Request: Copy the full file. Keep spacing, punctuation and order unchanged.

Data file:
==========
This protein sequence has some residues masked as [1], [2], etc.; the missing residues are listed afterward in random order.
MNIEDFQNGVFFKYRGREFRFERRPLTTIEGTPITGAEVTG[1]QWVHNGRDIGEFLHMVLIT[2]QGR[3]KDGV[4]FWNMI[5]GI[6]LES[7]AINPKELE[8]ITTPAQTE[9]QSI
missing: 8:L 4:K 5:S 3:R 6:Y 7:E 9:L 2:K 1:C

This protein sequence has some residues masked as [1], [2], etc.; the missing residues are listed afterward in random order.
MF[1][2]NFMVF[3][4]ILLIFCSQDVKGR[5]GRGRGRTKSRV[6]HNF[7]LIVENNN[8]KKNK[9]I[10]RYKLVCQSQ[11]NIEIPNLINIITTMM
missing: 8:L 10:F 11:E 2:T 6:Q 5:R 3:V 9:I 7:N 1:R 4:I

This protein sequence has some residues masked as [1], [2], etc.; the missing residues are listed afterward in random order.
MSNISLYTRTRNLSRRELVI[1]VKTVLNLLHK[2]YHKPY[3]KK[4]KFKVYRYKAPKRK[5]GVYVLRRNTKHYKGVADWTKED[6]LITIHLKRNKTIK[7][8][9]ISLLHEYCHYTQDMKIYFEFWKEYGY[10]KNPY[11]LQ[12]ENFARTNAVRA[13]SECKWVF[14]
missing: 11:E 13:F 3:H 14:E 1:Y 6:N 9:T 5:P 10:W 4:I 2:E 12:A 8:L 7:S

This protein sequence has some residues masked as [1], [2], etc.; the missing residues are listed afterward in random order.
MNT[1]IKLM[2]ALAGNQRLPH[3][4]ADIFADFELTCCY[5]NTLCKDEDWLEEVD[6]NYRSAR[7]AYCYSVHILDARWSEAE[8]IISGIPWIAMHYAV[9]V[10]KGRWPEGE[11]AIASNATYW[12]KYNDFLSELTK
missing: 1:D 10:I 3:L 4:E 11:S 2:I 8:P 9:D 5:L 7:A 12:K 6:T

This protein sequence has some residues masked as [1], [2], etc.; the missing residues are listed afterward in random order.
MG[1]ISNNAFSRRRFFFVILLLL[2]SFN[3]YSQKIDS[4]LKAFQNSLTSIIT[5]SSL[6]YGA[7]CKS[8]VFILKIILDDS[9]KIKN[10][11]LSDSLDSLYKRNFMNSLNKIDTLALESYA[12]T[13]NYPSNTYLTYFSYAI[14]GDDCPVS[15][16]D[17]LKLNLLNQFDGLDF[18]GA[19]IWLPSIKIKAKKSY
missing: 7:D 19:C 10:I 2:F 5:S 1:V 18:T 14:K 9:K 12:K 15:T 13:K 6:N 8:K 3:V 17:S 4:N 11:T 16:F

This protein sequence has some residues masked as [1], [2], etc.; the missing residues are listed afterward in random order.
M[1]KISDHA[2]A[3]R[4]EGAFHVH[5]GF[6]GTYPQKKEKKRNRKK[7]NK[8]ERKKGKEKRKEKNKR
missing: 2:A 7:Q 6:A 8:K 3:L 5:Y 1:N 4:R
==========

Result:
This protein sequence has some residues masked as [1], [2], etc.; the missing residues are listed afterward in random order.
MNIEDFQNGVFFKYRGREFRFERRPLTTIEGTPITGAEVTG[1]QWVHNGRDIGEFLHMVLIT[2]QGR[3]KDGV[4]FWNMI[5]GI[6]LES[7]AINPKELE[8]ITTPAQTE[9]QSI
missing: 8:L 4:K 5:S 3:R 6:Y 7:E 9:L 2:K 1:C

This protein sequence has some residues masked as [1], [2], etc.; the missing residues are listed afterward in random order.
MF[1][2]NFMVF[3][4]ILLIFCSQDVKGR[5]GRGRGRTKSRV[6]HNF[7]LIVENNN[8]KKNK[9]I[10]RYKLVCQSQ[11]NIEIPNLINIITTMM
missing: 8:L 10:F 11:E 2:T 6:Q 5:R 3:V 9:I 7:N 1:R 4:I

This protein sequence has some residues masked as [1], [2], etc.; the missing residues are listed afterward in random order.
MSNISLYTRTRNLSRRELVI[1]VKTVLNLLHK[2]YHKPY[3]KK[4]KFKVYRYKAPKRK[5]GVYVLRRNTKHYKGVADWTKED[6]LITIHLKRNKTIK[7][8][9]ISLLHEYCHYTQDMKIYFEFWKEYGY[10]KNPY[11]LQ[12]ENFARTNAVRA[13]SECKWVF[14]
missing: 11:E 13:F 3:H 14:E 1:Y 6:N 9:T 5:P 10:W 4:I 2:E 12:A 8:L 7:S

This protein sequence has some residues masked as [1], [2], etc.; the missing residues are listed afterward in random order.
MNT[1]IKLM[2]ALAGNQRLPH[3][4]ADIFADFELTCCY[5]NTLCKDEDWLEEVD[6]NYRSAR[7]AYCYSVHILDARWSEAE[8]IISGIPWIAMHYAV[9]V[10]KGRWPEGE[11]AIASNATYW[12]KYNDFLSELTK
missing: 1:D 10:I 3:L 4:E 11:S 2:I 8:P 9:D 5:L 7:A 12:K 6:T

This protein sequence has some residues masked as [1], [2], etc.; the missing residues are listed afterward in random order.
MG[1]ISNNAFSRRRFFFVILLLL[2]SFN[3]YSQKIDS[4]LKAFQNSLTSIIT[5]SSL[6]YGA[7]CKS[8]VFILKIILDDS[9]KIKN[10][11]LSDSLDSLYKRNFMNSLNKIDTLALESYA[12]T[13]NYPSNTYLTYFSYAI[14]GDDCPVS[15][16]D[17]LKLNLLNQFDGLDF[18]GA[19]IWLPSIKIKAKKSY
missing: 7:D 19:C 10:I 2:F 5:S 1:V 18:T 14:K 9:K 12:K 15:T 13:K 6:N 8:K 3:V 17:S 4:N 11:T 16:F

This protein sequence has some residues masked as [1], [2], etc.; the missing residues are listed afterward in random order.
M[1]KISDHA[2]A[3]R[4]EGAFHVH[5]GF[6]GTYPQKKEKKRNRKK[7]NK[8]ERKKGKEKRKEKNKR
missing: 2:A 7:Q 6:A 8:K 3:L 5:Y 1:N 4:R